Despite late stumble, Keymar retains lead

Among the early starters, Lindheim was the only player under par after reaching the turn in one-under 34.

By: Reuters | Pinehurst | Updated: June 16, 2014 8:08:44 am

The early starters faced tougher conditions in the US Open third round on Saturday as runaway leader Martin Kaymer of Germany prepared for a late afternoon tee off. (Source: Reuters) The early starters faced tougher conditions in the US Open third round on Saturday as runaway leader Martin Kaymer of Germany prepared for a late afternoon tee off. (Source: Reuters)

Martin Kaymer, who had been near-flawless with his golf over the first two days, survived three early bogeys and a faltering finish to lead the US  Open by five shots after Saturday’s third round.
In pursuit of his second major title, the 29-year-old German conjured a miraculous eagle at the par-five fifth on the way to a two-over-par 72 in blazing sunshine at Pinehurst Resort where scoring was at its most difficult for the week.

With very little margin for error on approach shots into domed greens running increasingly fast and firm, Kaymer bogeyed two of his last six holes but sank a six-foot birdie putt at the 18th for an eight-under total of 202 in the year’s second major.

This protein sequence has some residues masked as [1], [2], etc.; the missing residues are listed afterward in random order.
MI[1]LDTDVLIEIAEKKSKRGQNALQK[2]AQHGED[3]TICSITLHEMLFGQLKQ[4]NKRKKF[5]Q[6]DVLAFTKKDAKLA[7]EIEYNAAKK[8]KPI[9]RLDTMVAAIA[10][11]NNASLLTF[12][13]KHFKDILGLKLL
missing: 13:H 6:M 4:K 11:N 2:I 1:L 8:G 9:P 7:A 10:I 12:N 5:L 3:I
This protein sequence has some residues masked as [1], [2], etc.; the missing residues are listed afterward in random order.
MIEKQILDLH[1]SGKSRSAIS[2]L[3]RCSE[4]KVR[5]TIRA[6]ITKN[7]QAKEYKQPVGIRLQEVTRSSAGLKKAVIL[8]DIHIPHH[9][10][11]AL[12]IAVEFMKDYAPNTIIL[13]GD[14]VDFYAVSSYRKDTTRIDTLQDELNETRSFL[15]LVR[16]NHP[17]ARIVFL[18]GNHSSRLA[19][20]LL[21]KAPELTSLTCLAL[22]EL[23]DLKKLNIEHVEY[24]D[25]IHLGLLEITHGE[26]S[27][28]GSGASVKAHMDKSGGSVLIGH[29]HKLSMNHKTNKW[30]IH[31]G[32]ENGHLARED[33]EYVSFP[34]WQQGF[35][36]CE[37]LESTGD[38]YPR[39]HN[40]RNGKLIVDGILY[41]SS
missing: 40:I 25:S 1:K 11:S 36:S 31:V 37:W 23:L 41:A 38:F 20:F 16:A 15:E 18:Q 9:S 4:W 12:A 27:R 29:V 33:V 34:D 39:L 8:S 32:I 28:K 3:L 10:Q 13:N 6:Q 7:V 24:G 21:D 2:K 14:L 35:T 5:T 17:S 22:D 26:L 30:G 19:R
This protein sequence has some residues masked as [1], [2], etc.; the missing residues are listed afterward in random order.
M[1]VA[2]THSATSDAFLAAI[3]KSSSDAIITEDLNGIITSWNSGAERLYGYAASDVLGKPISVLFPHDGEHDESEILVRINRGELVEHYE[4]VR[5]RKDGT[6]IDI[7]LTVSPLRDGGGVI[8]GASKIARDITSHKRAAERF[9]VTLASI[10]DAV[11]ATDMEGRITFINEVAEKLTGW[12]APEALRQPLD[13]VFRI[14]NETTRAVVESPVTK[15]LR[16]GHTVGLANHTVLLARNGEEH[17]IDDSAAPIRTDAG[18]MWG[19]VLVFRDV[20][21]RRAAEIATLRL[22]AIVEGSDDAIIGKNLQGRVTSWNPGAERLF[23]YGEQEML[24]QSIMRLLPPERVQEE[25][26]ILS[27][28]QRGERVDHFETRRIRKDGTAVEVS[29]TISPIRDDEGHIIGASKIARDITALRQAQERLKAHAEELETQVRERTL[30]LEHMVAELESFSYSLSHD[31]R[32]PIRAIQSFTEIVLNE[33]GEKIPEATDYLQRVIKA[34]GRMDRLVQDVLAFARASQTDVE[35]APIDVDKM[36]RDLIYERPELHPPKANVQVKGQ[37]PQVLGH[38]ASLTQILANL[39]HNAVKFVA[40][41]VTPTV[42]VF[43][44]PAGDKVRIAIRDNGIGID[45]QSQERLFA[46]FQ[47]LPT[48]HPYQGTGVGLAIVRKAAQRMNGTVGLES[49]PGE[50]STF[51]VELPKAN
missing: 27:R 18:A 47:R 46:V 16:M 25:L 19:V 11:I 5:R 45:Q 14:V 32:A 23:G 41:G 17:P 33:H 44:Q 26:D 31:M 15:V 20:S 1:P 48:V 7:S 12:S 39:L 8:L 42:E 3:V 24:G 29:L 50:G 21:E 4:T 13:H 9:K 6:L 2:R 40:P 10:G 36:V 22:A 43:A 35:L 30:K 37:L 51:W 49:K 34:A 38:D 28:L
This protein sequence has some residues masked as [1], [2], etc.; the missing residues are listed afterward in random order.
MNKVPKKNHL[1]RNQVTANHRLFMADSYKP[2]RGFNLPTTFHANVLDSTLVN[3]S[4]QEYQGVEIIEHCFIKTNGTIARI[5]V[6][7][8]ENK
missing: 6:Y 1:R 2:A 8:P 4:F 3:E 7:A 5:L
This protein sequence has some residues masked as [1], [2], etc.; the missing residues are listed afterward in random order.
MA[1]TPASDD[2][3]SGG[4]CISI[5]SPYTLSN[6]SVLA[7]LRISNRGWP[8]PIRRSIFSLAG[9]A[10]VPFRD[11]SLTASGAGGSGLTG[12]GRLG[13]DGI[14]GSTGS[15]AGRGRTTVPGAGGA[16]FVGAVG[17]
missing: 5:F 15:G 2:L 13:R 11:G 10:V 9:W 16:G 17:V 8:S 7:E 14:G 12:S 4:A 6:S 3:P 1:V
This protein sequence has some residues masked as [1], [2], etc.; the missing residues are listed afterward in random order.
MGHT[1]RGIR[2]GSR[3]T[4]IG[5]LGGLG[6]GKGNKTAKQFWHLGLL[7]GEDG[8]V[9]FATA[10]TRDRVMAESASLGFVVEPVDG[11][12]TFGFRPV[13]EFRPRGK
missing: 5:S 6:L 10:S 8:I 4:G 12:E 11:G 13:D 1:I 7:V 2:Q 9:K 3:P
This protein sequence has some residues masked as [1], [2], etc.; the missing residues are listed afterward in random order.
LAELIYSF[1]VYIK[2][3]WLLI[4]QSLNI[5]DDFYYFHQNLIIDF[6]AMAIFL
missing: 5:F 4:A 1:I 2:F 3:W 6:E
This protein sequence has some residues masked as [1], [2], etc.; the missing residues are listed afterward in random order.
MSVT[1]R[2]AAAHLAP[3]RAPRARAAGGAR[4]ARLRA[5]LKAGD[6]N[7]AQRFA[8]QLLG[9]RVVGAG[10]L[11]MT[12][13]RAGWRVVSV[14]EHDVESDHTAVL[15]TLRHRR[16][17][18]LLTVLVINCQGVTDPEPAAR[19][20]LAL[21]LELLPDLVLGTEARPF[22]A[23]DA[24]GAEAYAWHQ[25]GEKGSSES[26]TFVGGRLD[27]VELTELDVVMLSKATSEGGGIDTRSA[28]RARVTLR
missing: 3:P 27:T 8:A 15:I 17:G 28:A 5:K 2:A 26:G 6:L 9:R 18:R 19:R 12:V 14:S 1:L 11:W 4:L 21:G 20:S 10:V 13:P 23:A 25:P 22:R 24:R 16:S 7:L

“Two-over par is not as bad as it looks on the scorecard,” the former world number one told reporters. “I kept it very well together, even though I didn’t hit as many great shots as yesterday and Thursday.

“They put the pins in very, very tough positions. I think 18 was the only pin where you could be aggressive. The other flags, if you hit it to 25 feet, it was a good shot. I didn’t hit many fairways today, so the challenge tomorrow will be to keep going and not try to defend (the lead). If you try to defend, then you don’t swing as free.” Kaymer, a commanding six strokes clear overnight after setting a U S  Open low for 36 holes with a 10-under aggregate of 130, finished five ahead of Americans Rickie Fowler and Erik Compton, whose 67s were the best.

Swedish world number two Henrik Stenson and long-hitting American Dustin Johnson were a further shot back at two under after carding 70s on a day when Fowler and Compton were the only players in the 67-man field to dip under par.

Reigning US Open champion Justin Rose of England inched his way back up the leaderboard with an even-par 70 to end what is traditionally known as “Moving Day” at the majors at one over, nine strokes off the pace.

 

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